Worksafe Young Workers Speak Up

Worksafe Victoria in Australia is encouraging young workers to speak up at work before it’s too late. The organisation is concerned that many young people are too embarrassed to ask questions about equipment, often with terrible results. 15 to 24 year olds in all types of employment – casual, part-time, labour hire, work experience, or apprenticeships – are more likely to be severely injured at work in Victoria than any other age group. A range of print advertisements, television and radio commercials bring the message, “It doesn’t hurt to speak up”.


Worksafe Arm print advertisement

“I was new and afraid to ask”.



Worksafe Arm print advertisement

“I thought I’d look stupid if I asked again”.


Worksafe Arm print advertisement

“I thought I could wing it”.

Credits

The Worksafe Young Workers print campaign was developed at Grey, Melbourne, by creative director/copywriter Nigel Dawson, art director Peter Becker, with photographer Hugh Peachey.

Filed under: Print, Worksafe

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  • amanda

    This pictures are very graphic and get the message out. I love the comments on them because those are the exact thoughts that youth think of… I know I did.

    Here at my work we are involved in an organization called Our Youth At Work wich works in promoting workplace safety for youths and challenges the kids to speak up and ask questions

    Great Job!

  • deadthevideo

    People entering a particular workplace for the first time shouldn’t have to ask, unless they want something repeated. Their new bosses or experienced colleagues should give a clear explanation on how to use a particular piece of machinery or carry out a particular task.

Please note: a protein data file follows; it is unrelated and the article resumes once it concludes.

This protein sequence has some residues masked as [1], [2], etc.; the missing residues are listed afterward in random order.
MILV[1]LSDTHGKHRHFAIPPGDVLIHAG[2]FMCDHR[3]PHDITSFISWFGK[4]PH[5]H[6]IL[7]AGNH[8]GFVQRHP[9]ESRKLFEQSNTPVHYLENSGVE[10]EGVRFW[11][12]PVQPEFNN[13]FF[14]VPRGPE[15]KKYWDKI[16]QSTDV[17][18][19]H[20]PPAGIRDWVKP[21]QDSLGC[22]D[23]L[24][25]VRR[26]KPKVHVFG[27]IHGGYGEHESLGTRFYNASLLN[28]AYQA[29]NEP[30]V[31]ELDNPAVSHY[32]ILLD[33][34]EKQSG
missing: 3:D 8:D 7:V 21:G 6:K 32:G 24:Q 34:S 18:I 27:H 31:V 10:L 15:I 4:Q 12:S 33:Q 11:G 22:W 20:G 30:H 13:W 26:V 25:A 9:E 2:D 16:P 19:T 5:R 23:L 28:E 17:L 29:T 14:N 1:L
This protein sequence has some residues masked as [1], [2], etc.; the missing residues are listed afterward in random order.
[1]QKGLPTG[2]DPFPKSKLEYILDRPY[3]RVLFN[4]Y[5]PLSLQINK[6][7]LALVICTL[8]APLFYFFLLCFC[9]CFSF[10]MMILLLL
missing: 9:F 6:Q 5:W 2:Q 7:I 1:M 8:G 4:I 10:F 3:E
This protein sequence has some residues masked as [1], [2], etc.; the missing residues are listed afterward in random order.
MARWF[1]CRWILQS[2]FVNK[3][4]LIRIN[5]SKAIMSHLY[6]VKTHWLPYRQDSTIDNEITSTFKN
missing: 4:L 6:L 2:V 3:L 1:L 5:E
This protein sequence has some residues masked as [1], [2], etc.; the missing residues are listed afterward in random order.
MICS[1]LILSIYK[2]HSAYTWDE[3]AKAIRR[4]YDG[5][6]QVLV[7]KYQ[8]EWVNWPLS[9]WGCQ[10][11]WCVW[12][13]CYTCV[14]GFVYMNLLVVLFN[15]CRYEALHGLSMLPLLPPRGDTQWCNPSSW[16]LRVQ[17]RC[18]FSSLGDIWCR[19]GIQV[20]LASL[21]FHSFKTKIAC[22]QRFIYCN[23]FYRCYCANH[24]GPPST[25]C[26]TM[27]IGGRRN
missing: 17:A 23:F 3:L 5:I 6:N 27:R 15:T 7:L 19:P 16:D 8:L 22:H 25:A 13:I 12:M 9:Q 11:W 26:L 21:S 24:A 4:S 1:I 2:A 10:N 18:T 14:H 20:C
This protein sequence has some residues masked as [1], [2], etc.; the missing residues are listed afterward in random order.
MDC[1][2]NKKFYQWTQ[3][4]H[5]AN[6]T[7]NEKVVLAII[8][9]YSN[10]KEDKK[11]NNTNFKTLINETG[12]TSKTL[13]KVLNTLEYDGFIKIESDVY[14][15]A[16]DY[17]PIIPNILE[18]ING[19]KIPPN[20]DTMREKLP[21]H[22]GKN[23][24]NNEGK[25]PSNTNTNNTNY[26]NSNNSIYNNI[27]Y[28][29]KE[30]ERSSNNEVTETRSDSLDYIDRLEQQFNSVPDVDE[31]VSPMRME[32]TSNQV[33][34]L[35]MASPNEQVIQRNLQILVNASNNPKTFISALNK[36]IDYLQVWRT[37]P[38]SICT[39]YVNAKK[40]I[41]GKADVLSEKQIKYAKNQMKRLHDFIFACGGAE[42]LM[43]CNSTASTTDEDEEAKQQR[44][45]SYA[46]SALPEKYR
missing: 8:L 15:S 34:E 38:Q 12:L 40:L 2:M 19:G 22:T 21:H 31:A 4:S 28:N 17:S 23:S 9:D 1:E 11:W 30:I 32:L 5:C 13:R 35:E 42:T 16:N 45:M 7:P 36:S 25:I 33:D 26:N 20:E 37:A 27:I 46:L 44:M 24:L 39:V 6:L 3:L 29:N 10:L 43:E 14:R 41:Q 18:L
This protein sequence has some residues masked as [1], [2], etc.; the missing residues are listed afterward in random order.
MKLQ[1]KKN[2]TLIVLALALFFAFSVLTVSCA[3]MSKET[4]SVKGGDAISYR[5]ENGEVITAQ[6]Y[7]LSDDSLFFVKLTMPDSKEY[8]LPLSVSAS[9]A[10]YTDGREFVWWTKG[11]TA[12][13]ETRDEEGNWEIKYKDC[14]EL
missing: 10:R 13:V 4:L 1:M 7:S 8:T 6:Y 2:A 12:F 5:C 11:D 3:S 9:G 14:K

• magz

    i agree with the comment above me, if they are new they shouldn’t have to ask questions how are they ment to know what dangers there are in that particular workplace?? the more experienced ones know, so its up to them to tell the young ones!!

    • http://gravatar.com/musketry musketry

      Its true! Though sometimes people forget what they’ve known for a long time to be common sense.

      A parallel campaign to encourage hazard checklists, good teaching practices, and a culture where people aren’t afraid to speak up would be even better.

  • cason

    this is a very good safety class topic that is what we do at my work place

  • Jeffrey Davis

    I am curious to know if these ads were posed by real people with actual injuries or were they posed by models with special effects. It would be so effective if they were posed by the actual people injured on the job. Please let me know.

  • Natalie

    this campaign reminds me a lot of the WSIB ad campaign for Ontario in 2008. It was a very intense ad campaign through transit ads and commercials. I’m glad that people still use powerful images to get the message across.